Abraham de Moivre (1667–1754)
Octav Onicescu (1892–1983)
K. R. Parthasarathy
Blaise Pascal (1623–1662)
Charles E. M. Pearce (1940–)
Judea Pearl (1936–)
Yuval Peres
Edwin A. Perkins
Siméon Denis Poisson (1781–1840)
Yuri Vasilevich Prokhorov (1929–)
Frank P. Ramsey (1903–1930)
Alfréd Rényi (1921–1970)
Oded Schramm (1961–2008)
Romano Scozzafava
Scott Sheffield
Albert Shiryaev (1934–)
Yakov Sinai (1935–)
Ray Solomonoff (1926–2009)
Frank Spitzer (1926–1992)
Ruslan L. Stratonovich (1930–1997)
Daniel W. Stroock (1940–)
AlainSol Sznitman
Michel Talagrand (1952–)
Heinrich Emil Timerding (1873–1945)
Andrei Toom (1942–)
S. R. Srinivasa Varadhan (1940–)  2007 Abel Prize laureate
Bálint Virág (1973–)
Wendelin Werner (1968–)
Norbert Wiener (1894–1964)
David Williams
Ofer Zeitouni (1960–)  Weizmann Institute
Rudolf Carnap (1891–1970)  one of the giants among twentiethcentury philosophers (best known for confirmation probability)
Harold Jeffreys (1891–1989)  one of the giants within Bayesian statistics school
Richard Jeffrey (1926–2002)  best known for the philosophy of radical probabilism and Jeffrey conditioning
Terence Tao
Richard M. Dudley
William Timothy Gowers
Bálint Tóth
Patrick GowersWilliam Patrick Gowers (5 May 1936 – 30 December 2014) was an English composer, mainly known for his film scores.
Born in Islington, Gowers was the son of Stella Gowers (née Pelly) and Richard Gowers, a solicitor. His greatgrandfather was the neurologist Sir William Richard Gowers, and his grandfather was the civil servant and writer Sir Ernest Gowers. He was educated at Radley College and later read music at Cambridge University. Whilst at Cambridge, he composed music for the Cambridge Footlights and taught composition parttime. He completed his doctorate, on the music of Erik Satie, in 1966.Gowers served as assistant conductor of Bill Russo's London Jazz Orchestra. In 1964, he was music director of the Royal Shakespeare Company's productions of Marat/Sade in the West End and in New York. He subsequently composed the music for the 1967 film of Marat/Sade. In the 1970s, he directed the electronic music studio at Dartington and played keyboards for the New Swingle Singers.Gowers began composing for feature and documentary films more extensively after his work on the film of Marat/Sade. Another notable early film score was for the 1969 Tony Richardson film of Hamlet. Other films for which he composed the music included:
Thomas er Fredloes (1968)
Balladen om CarlHenning (1969)
The Virgin and the Gypsy (1970)
Giv Gud en Chance Om Soendagen (1970)
The Boy Who Turned Yellow (1972)
Farlige kys (1972)
A Bigger Splash (1974)
Children of Rage (1975)
Stevie (1978)
Whoops Apocalypse (1986)
Comic Act (1998)Gowers started writing music for television in the 1970s. In 1982, he won the BAFTA original music award for his scores for Smiley's People, The Woman in White and I Remember Nelson. Gowers composed the music to The Adventures of Sherlock Holmes and its sequels, starring Jeremy Brett, whose series ran from 1984 to 1994; the soundtrack was released in 1987. Gowers also scored the TV film adaptations with Brett of The Sign of Four (1987) and The Hound of the Baskervilles (1988). Amongst other TV series for which he composed the music are Therese Raquin (1980), Anna Karenina (1985), and Forever Green (1989).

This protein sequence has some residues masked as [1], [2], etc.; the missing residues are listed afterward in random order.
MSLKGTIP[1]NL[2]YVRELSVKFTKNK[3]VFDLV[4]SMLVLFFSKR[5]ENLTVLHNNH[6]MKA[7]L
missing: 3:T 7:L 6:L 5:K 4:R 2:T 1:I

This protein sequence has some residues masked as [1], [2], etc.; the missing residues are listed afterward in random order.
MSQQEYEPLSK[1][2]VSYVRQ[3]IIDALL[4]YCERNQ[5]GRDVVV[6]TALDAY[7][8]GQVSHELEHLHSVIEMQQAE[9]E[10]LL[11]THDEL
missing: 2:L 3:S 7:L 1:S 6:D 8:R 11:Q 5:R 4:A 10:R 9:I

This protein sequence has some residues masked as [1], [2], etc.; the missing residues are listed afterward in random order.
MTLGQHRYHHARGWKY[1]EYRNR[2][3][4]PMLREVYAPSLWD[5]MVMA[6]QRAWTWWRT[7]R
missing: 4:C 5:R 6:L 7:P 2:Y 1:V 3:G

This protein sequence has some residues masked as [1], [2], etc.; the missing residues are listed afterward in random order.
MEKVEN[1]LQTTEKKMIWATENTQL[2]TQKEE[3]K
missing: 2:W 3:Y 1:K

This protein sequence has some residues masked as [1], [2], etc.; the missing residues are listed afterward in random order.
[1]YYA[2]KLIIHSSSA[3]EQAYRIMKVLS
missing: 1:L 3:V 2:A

Gowers' concert music included works written for the guitarist John Williams: Chamber Concerto for Guitar and Rhapsody for Guitar, Electric Guitars and Electric Organ. He was also noted for his choral music, including his setting of Veni Sancte Spiritus and his commission for the consecration of Richard Harries as bishop of Oxford, Viri Galilaei (1987). He also composed a Cantata (1991) and several other anthems such as "Holy, Holy, Holy" and "Aveto Augustine". Other works include his "Toccata" for organ, commissioned by Simon Preston and joined over a decade later by a fugue, and his "Occasional Trumpet Voluntary".Gowers married Caroline Maurice in 1961. The couple had three children, the mathematician Sir Timothy Gowers, the writer Rebecca Gowers, and the violinist Katharine Gowers. His widow and children survive him.
Polymath ProjectThe Polymath Project is a collaboration among mathematicians to solve important and difficult mathematical problems by coordinating many mathematicians to communicate with each other on finding the best route to the solution. The project began in January 2009 on Timothy Gowers' blog when he posted a problem and asked his readers to post partial ideas and partial progress toward a solution. This experiment resulted in a new answer to a difficult problem, and since then the Polymath Project has grown to describe a particular process of using an online collaboration to solve any math problem.
Scholastica (company)Scholastica is a webbased software platform for managing academic journals with integrated peer review and open access publishing tools.
The Princeton Companion to MathematicsThe Princeton Companion to Mathematics is a book, edited by Timothy Gowers with associate editors June BarrowGreen and Imre Leader, and published in 2008 by Princeton University Press (ISBN 9780691118802). It provides an extensive overview of mathematics, and is noted for the high caliber of the contributors. The book was a 2011 winner of the Euler Book Prize of the Mathematical Association of America, given annually to "an outstanding book about mathematics".
William GowersWilliam Gowers may refer to:
William Frederick Gowers, British colonial administrator
William Richard Gowers, Victorian era British neurologist
William Timothy Gowers, Fields Medalwinning British mathematician